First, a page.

Skoufis Access Route Letter | Traffic | Road Transport

ALBANY OFFICE: Room 821, Legislative Office Building, Albany, New York 12248 • 518-455-5441 • FAX

: 518-455-5884
DISTRICT OFFICE: 11 Main Street, Chester, New York 10918 • 845-469-6929 • FAX: 845-469-0914


Member of Assembly

July 23, 2014

Mr. William Gorton, PE
Acting Regional Director
NYS Department of Transportation Region 8
4 Burnett Boulevard
Poughkeepsie, NY 12603

Dear Mr. Gorton:

Thank you for your office’s assistance in researching the regulations pertaining to truck
access route designation in New York State. Since reviewing the documents received via
email on July 8, 2014, and since discussing the matter with local elected officials, I am
formally requesting a review to de-designate Route 17 (Thruway Exit 15A to Woodbury) and
Route 32 (Woodbury to New Windsor) as access routes.

As you know, many northward-bound trucks with 48” x 102” trailers – the state standard –
get off the Thruway at Exit 15A (Sloatsburg/Suffern) to avoid the toll plaza in Harriman.
These trucks then travel up Routes 17 and 32 only to return to the Thruway at the Newburgh
entry. Many trucks traveling south do the reverse. While I understand safety is the only
factor the Department of Transportation (DOT) considers when de-designating an access
route, I would like to point out a number of other important concerns:

 Filling pot holes and other maintenance becomes increasingly necessary with significant
truck traffic on Routes 17 and 32, causing damage to the cars of area residents and
costing the state significant resources.

 Congestion is already a tremendous issue all along Routes 17 and 32 and trucks that
should be staying on the Thruway needlessly contribute to the traffic.

 Many community downtowns are located along Routes 17 and 32 including, but not
limited to, Sloatsburg, Woodbury, and New Windsor. With constant truck traffic, many
types of economic development are not possible (e.g. outdoor cafes or restaurants).

 Truck noise has an impact on property values located along Routes 17 and 32.
Consumer Affairs and Protection
ALBANY OFFICE: Room 821, Legislative Office Building, Albany, New York 12248 • 518-455-5441 • FAX: 518-455-5884
DISTRICT OFFICE: 11 Main Street, Chester, New York 10918 • 845-469-6929 • FAX: 845-469-0914

 Not only is the state paying for increased maintenance on Routes 17 and 32 but it is also
losing revenue at the Harriman toll plaza.

Most important and most relevant to de-designation, this classification of Routes 17 and 32
is a clear safety hazard. In a July 1, 1991, DOT memorandum as well as a subsequent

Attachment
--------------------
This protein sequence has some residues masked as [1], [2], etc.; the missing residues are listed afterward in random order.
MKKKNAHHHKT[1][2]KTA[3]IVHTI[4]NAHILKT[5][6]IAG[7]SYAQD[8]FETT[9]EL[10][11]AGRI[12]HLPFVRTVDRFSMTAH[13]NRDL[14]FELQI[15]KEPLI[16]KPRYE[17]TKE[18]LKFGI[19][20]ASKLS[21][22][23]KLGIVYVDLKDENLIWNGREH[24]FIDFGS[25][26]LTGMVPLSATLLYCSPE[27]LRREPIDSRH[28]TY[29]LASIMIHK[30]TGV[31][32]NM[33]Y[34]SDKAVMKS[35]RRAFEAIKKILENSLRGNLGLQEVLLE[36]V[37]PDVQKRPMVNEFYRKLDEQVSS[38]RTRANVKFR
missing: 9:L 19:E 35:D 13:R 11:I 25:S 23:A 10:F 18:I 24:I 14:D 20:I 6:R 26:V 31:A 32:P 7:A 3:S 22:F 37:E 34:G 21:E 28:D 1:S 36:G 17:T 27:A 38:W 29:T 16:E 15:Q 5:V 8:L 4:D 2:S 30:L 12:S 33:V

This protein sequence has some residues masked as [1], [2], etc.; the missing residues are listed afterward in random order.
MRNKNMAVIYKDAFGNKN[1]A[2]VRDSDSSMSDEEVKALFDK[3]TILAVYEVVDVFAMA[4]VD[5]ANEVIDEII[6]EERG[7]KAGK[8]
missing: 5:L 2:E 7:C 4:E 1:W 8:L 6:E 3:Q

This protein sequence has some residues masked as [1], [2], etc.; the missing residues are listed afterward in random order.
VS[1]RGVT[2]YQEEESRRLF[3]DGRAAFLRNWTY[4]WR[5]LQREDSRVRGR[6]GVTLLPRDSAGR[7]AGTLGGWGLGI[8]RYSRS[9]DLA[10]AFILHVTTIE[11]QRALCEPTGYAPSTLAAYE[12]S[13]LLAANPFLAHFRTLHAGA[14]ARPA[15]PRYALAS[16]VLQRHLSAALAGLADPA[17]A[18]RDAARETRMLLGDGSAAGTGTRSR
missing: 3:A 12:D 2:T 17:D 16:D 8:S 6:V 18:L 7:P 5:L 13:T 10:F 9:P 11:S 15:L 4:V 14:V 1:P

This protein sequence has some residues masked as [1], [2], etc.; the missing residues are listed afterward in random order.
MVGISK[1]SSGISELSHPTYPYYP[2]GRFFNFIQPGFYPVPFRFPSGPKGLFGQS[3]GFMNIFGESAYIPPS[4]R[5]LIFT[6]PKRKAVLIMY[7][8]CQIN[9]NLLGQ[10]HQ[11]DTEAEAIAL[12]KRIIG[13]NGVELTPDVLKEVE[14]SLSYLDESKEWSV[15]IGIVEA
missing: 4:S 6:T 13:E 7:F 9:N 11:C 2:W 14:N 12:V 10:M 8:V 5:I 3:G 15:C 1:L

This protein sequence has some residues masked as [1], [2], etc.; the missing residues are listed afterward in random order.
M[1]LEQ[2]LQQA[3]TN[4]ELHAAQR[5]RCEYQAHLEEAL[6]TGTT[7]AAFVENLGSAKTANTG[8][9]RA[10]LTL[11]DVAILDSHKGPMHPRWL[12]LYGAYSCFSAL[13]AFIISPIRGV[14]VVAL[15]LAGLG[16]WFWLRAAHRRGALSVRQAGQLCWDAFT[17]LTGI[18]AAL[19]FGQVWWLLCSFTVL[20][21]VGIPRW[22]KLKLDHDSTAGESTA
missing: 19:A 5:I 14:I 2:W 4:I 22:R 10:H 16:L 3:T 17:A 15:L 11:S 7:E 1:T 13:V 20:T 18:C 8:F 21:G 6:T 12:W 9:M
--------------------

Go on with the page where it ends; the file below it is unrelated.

memorandum explaining the qualifications of an access route, it is specifically stated that an
access route must have lanes no less than ten feet wide. As you can see from the enclosed
letter from Sloatsburg Mayor Carl Wright, who I recently had measure the lanes in his
village, there are many areas of Route 17 where lanes are considerably less than ten feet
wide. This is an apparent violation of Federal Highway Administration and New York State
access route regulations and should warrant the de-designation of these roads.

There are also many crosswalks, school bus stops, and significant pedestrian activity along
Routes 17 and 32, none of which should be subjected to constant truck traffic. Furthermore,
given the aforementioned activity along some areas of the roads, I believe trucks carrying
hazardous materials pose a real danger to my constituents should there be an accident. All
of the above safety hazards are compounded by “off-tracking” of trucks around turns along
the two routes.

In addition to the enclosed letter of support from Sloatsburg Mayor Carl Wright, the following
affected local elected officials in the 99th Assembly District support de-designation of access
route status: Cornwall Supervisor Randy Clark, New Windsor Supervisor George Green,
Woodbury Town Supervisor John Burke, and Woodbury Village Mayor Michael Queenan.
We strongly believe that, except for local deliveries, trucks should be kept on the Thruway
where they belong and that our communities not be subjected to the many, significant
negative repercussions explained in this letter – all to avoid, at most, a $5.75 toll.

Thank you very much for your attention to this important matter and I ask that you please
keep me apprised of the process and review moving forward.


James Skoufis
Member of Assembly

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